|Calculating expressions with several types firstname.lastname@example.org (=?koi8-r?B?4c7Uz84=?=) (2000-12-11)|
|Re: Calculating expressions with several types email@example.com (Fairbairn Family) (2000-12-13)|
|Re: Calculating expressions with several types firstname.lastname@example.org (Chris Locke) (2000-12-13)|
|Re: Calculating expressions with several types email@example.com (Jean Pariseau) (2000-12-18)|
|From:||"Chris Locke" <firstname.lastname@example.org>|
|Date:||13 Dec 2000 15:04:07 -0500|
|Posted-Date:||13 Dec 2000 15:04:07 EST|
out ECMA-262 at http://www.ecma.ch/
It gives procedural semantics for evaluation of expressions. It
defines (in its own odd way!) what conversions should be applied at a
particular time when parsing and evaluating expressions.
looked at implementing this sort of stuff before it might be
interesting to see what's involved.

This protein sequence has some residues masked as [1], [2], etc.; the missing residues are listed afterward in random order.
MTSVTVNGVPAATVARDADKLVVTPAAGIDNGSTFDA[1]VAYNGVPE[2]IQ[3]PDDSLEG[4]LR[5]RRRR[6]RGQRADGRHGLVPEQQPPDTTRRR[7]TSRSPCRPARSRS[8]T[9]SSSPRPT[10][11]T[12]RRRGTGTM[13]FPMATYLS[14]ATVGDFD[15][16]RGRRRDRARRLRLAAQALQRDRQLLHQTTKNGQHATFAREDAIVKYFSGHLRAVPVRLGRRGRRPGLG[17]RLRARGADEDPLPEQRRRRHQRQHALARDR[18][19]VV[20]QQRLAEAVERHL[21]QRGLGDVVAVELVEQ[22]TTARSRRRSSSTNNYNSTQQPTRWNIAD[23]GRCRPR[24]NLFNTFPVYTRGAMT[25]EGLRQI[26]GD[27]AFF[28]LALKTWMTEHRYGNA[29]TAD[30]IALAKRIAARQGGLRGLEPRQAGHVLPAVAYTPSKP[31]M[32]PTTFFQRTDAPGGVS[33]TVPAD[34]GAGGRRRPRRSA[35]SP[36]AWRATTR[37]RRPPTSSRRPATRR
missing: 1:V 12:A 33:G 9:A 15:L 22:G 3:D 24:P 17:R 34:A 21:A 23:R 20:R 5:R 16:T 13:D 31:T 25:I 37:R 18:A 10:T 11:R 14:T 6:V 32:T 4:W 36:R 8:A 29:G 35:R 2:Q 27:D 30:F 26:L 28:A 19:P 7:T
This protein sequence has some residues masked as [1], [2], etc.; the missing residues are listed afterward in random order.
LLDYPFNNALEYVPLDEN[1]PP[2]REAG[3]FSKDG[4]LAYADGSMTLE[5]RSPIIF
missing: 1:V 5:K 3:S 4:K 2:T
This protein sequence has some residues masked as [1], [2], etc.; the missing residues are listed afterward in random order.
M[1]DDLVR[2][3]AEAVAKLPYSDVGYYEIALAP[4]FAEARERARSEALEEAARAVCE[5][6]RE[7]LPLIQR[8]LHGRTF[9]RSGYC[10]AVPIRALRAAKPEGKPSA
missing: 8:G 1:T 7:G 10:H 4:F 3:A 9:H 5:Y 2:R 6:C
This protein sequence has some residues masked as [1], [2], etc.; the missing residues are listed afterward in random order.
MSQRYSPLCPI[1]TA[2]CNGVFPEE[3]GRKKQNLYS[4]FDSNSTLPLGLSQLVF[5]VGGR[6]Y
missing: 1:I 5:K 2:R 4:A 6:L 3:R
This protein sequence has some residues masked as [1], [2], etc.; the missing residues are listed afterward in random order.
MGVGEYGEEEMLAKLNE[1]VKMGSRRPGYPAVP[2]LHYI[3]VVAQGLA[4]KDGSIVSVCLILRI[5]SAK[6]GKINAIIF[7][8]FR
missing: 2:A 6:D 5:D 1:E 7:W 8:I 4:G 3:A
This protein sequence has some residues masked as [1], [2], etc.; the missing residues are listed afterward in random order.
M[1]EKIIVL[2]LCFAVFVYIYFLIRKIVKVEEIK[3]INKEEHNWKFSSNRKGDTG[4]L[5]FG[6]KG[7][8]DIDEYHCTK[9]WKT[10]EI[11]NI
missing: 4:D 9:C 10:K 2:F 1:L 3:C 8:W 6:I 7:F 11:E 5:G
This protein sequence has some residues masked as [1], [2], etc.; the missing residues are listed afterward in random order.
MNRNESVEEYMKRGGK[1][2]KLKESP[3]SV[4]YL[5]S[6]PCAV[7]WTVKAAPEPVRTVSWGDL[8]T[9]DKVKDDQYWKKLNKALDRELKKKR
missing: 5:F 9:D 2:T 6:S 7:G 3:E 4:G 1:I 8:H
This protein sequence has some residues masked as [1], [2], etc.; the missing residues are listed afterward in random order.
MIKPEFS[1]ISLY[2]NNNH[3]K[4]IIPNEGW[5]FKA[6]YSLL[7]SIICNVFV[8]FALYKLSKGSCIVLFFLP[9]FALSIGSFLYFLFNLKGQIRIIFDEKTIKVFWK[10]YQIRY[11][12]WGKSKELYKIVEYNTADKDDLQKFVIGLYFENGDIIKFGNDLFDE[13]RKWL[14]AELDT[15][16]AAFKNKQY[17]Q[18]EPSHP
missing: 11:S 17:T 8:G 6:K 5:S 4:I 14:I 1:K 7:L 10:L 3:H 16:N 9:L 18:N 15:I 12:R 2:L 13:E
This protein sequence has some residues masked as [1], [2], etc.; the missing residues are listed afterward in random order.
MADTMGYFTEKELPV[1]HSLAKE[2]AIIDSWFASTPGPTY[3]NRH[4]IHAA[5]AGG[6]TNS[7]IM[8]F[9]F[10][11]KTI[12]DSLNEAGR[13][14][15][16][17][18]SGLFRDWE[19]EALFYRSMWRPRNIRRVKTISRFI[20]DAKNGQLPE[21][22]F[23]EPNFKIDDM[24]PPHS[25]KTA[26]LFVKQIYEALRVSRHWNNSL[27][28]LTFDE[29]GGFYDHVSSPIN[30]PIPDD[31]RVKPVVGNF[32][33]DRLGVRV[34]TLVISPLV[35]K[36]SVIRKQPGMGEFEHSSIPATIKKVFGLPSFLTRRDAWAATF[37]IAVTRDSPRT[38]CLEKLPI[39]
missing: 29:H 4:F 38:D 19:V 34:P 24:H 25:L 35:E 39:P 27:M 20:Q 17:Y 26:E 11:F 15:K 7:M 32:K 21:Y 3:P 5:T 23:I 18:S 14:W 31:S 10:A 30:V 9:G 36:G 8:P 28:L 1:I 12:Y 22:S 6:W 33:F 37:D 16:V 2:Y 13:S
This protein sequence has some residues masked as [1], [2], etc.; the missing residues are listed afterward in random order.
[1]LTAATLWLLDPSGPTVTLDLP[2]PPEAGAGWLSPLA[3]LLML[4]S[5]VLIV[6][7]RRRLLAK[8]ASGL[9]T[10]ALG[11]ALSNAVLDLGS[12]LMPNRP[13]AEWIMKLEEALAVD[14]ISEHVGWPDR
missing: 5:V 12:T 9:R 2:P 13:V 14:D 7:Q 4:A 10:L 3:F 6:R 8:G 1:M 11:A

are fairly type anonymous until an explicit value type is required, at
which time type conversion is carried out. Fom your original post it
sounded as if this is the sort of thing you are after. Internally,
objects are carried around in a union with a tag indicating the active
type and corresponding field of the union. New objects are created
with a nul type and value, with appropriate conversion rules. (e.g
nul type converts to the empty string)
Once you get into the area of converting to/from strings you have to
start defining a whole bunch of supported notations e.g. do you
support hexadecimal numbers in String -> Number conversions? What is
the format? Will round-trip conversions (e.g. String -> Number ->
String) yield consistent results. The ECMA-262 standard has to go
into those sorts of details! Depending on what your language is for,
you may not have too go into such detail.
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